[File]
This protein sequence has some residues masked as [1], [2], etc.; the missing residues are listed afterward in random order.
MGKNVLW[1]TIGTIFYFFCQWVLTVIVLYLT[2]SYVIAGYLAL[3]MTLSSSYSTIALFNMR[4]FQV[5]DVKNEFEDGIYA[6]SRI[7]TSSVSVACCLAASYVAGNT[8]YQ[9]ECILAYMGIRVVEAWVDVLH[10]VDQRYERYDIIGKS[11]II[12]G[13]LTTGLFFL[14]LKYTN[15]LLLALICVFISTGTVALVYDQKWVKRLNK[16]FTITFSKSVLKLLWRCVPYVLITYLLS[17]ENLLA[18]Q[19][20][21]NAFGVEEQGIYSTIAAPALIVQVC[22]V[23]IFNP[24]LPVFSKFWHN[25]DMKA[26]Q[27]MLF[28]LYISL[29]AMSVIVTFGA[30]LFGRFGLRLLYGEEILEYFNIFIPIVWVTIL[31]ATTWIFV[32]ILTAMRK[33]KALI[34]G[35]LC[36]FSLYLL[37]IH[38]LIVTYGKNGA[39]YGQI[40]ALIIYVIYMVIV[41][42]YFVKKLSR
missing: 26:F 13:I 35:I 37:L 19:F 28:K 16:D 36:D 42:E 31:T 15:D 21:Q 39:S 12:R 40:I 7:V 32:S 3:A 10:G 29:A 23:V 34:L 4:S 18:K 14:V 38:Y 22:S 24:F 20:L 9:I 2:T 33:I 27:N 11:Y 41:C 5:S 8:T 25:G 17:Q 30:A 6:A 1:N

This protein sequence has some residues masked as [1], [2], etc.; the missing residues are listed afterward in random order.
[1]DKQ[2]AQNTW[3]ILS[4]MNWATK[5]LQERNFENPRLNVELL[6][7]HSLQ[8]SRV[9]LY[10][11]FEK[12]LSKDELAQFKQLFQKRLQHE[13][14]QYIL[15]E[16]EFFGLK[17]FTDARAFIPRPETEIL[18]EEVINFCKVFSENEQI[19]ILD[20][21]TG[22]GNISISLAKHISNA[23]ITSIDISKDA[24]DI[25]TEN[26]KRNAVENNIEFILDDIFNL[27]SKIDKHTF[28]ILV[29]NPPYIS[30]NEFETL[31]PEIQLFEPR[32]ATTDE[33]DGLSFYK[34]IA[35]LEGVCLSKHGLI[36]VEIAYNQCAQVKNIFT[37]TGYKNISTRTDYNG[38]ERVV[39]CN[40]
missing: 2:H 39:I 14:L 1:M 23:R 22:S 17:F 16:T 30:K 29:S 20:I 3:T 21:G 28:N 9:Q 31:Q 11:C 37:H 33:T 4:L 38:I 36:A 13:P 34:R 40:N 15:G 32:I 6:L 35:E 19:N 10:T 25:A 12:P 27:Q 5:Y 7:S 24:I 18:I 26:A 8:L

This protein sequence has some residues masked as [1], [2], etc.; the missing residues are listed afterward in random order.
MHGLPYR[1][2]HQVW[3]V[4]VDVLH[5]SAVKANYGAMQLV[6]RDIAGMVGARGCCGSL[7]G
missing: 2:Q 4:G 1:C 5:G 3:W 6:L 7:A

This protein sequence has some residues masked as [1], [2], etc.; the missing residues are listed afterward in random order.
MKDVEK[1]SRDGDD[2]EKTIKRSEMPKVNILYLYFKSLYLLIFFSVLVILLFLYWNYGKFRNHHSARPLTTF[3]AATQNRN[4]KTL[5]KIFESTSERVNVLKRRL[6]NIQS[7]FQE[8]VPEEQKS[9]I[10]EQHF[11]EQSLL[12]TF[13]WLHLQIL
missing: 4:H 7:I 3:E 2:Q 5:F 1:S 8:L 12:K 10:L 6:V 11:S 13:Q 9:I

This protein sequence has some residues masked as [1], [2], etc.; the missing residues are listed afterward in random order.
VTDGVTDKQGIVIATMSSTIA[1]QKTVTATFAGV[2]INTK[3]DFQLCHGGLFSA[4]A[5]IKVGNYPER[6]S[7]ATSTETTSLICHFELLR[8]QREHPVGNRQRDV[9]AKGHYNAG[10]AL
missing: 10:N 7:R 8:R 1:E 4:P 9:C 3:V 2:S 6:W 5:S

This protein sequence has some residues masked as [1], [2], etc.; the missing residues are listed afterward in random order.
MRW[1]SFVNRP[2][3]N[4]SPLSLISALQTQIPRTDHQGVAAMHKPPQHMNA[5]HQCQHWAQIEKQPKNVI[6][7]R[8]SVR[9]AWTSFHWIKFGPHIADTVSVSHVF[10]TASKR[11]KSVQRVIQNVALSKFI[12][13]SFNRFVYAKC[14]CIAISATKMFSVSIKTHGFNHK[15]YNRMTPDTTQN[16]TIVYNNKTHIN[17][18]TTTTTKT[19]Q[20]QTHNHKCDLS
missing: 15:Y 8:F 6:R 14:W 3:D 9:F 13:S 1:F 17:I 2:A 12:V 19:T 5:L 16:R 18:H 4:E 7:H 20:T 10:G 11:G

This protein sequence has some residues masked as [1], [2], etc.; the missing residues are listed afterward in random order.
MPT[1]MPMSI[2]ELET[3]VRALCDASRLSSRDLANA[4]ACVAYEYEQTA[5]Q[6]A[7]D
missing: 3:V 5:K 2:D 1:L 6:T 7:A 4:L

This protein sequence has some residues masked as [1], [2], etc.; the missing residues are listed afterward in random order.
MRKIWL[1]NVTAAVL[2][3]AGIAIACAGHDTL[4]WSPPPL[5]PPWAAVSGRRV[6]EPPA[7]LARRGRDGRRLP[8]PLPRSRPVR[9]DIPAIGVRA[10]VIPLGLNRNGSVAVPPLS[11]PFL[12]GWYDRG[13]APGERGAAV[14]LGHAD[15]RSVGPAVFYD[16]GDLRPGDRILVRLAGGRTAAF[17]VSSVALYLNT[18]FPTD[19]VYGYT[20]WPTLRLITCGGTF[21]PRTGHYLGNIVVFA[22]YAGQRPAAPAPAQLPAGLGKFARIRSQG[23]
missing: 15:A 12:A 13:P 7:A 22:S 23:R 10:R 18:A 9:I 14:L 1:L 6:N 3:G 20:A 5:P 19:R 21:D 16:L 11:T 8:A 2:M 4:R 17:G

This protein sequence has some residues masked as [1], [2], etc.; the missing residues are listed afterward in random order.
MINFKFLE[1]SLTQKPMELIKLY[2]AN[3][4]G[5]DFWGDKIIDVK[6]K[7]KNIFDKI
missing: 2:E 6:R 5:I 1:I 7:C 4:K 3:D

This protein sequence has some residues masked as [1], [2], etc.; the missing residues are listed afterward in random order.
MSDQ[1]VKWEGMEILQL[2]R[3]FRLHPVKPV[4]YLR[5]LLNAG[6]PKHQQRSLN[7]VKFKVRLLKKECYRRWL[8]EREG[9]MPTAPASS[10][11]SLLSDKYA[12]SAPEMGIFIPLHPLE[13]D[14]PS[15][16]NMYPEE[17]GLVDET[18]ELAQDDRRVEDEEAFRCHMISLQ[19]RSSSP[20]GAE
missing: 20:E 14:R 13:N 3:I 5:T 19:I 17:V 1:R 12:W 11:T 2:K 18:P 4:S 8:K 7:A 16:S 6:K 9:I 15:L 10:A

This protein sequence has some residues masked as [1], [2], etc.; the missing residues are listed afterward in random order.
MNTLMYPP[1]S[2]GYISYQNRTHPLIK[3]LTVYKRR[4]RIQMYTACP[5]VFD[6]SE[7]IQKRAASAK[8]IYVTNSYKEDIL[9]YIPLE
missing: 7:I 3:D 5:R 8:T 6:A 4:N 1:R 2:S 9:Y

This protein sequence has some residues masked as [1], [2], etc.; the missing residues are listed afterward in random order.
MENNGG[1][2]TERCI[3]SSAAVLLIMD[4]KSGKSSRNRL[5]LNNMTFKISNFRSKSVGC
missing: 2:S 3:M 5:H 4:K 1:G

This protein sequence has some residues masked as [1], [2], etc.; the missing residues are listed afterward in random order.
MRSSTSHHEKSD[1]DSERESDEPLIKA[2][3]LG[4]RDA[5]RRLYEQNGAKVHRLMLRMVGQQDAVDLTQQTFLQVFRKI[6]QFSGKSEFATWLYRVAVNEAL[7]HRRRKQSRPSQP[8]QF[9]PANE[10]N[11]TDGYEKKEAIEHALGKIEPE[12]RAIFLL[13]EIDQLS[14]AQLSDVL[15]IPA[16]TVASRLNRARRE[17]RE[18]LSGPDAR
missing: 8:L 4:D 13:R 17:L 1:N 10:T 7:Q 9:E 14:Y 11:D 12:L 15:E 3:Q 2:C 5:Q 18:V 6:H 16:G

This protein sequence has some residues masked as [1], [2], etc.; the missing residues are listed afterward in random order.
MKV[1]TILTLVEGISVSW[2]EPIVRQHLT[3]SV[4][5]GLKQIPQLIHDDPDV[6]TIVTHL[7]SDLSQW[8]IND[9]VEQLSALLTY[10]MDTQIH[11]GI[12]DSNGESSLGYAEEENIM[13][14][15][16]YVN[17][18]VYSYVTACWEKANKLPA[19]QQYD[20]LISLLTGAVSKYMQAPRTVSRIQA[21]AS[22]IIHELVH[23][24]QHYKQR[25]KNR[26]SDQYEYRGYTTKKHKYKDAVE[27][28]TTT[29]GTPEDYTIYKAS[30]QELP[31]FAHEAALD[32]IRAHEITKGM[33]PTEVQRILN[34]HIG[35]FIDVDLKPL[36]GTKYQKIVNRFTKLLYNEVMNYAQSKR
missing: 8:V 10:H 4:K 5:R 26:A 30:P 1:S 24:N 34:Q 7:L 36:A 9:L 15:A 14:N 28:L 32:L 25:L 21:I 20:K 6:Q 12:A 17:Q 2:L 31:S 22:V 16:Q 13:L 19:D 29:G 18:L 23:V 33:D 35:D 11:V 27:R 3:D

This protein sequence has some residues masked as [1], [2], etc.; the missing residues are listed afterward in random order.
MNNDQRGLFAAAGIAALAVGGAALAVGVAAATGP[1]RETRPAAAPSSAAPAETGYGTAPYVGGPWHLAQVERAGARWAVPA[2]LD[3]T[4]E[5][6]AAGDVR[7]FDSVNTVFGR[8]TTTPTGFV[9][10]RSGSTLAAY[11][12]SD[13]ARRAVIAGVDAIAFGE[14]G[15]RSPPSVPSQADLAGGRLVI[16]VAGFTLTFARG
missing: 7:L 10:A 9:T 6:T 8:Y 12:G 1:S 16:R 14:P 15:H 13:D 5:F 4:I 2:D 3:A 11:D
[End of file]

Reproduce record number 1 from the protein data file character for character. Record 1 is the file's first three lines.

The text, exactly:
This protein sequence has some residues masked as [1], [2], etc.; the missing residues are listed afterward in random order.
MGKNVLW[1]TIGTIFYFFCQWVLTVIVLYLT[2]SYVIAGYLAL[3]MTLSSSYSTIALFNMR[4]FQV[5]DVKNEFEDGIYA[6]SRI[7]TSSVSVACCLAASYVAGNT[8]YQ[9]ECILAYMGIRVVEAWVDVLH[10]VDQRYERYDIIGKS[11]II[12]G[13]LTTGLFFL[14]LKYTN[15]LLLALICVFISTGTVALVYDQKWVKRLNK[16]FTITFSKSVLKLLWRCVPYVLITYLLS[17]ENLLA[18]Q[19][20][21]NAFGVEEQGIYSTIAAPALIVQVC[22]V[23]IFNP[24]LPVFSKFWHN[25]DMKA[26]Q[27]MLF[28]LYISL[29]AMSVIVTFGA[30]LFGRFGLRLLYGEEILEYFNIFIPIVWVTIL[31]ATTWIFV[32]ILTAMRK[33]KALI[34]G[35]LC[36]FSLYLL[37]IH[38]LIVTYGKNGA[39]YGQI[40]ALIIYVIYMVIV[41][42]YFVKKLSR
missing: 26:F 13:I 35:I 37:L 19:F 28:K 16:D 36:D 42:E 31:T 15:D 21:Q 39:S 12:R 40:I 7:V 32:S 3:A 10:G 29:A 23:V 34:L 4:S 18:K 14:V 38:Y 22:S 24:F 20:L 9:I 2:T 33:I 27:N 11:Y 41:C 5:S 8:T 25:G 17:Q 30:A 6:A 1:N